Gypsies, Roma or Travellers and anthropologists of Europe 
Judith Okely (Oxford UniversityUniversity of Hull)
Pauline Lane (Anglia Ruskin University)
Stevenson Lecture Theatre
Start time:
9 June, 2012 at 16:30 (UTC+0)
Session slots:

Short Abstract:

Gypsies, Roma or Travellers are the most stigmatised group of minorities throughout Europe. Anthropologists, other social scientists and practitioners address aspects of topics 1, 2 and 3 such as shelter, planning, education, kinship, ageing, health and welfare within and beyond the UK.

Long Abstract

Gypsies, Roma/Travellers are the most stigmatised group of minorities throughout Europe. Pioneering anthropological studies by Barth (Norway) and Rehfisch (Scotland) illuminated ethnicity for wider contexts. Later anthropological research influenced USA government policy for the recognition of an ethnic group (Sutherland), and in the UK concerning resistance to sedentarisation (Okely).

Anthropologists have challenged stereotypes and assimilation policies. Kaminski, Silverman and Stewart conducted fieldwork in communist Slovakia, Poland, Bulgaria and Hungary. They exposed the problems for Gypsies who were criminalised for petty trading and traditional music making- now encouraged under capitalism. These studies informed NGOs, social workers, educationalists and government policy. Kaminski's research continued in Sweden among Roma refugees, having already problematised notions of leadership. EU officials have sometimes failed to note the complexity of groups which anthropologists would have clarified.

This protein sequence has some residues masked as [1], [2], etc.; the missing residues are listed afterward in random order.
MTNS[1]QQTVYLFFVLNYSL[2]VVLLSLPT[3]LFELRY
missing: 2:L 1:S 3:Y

Among other court cases, Okely and her doctoral student, of Traveller descent, recently successfully argued as Expert Witness for the recognition of Scottish Travellers as an ethnic group. Current UK researchers have studied the health records and interrelated cultural factors, especially after enforced settlement. Planning laws have been addressed in relation to human rights.

The CEU, Budapest has supported Roma courses directed by the anthropologist Michael Stewart. Anthropologists taught students of non-Roma and Roma descent. Potential panelists include anthropologists and social scientists, some of Traveller descent: Margaret Greenfields (Buckingham), David Smith (Greenwich), Colin Clark (Strathclyde), Pauline Lane (Anglia), Antonia Bunnin (Sussex NHS) and Marek Jakoubek or Lenka Budilova (West Bohemia University). Topics 1, 2 and 3 address shelter, planning, education, kinship, ageing, health and welfare.

Accepted papers: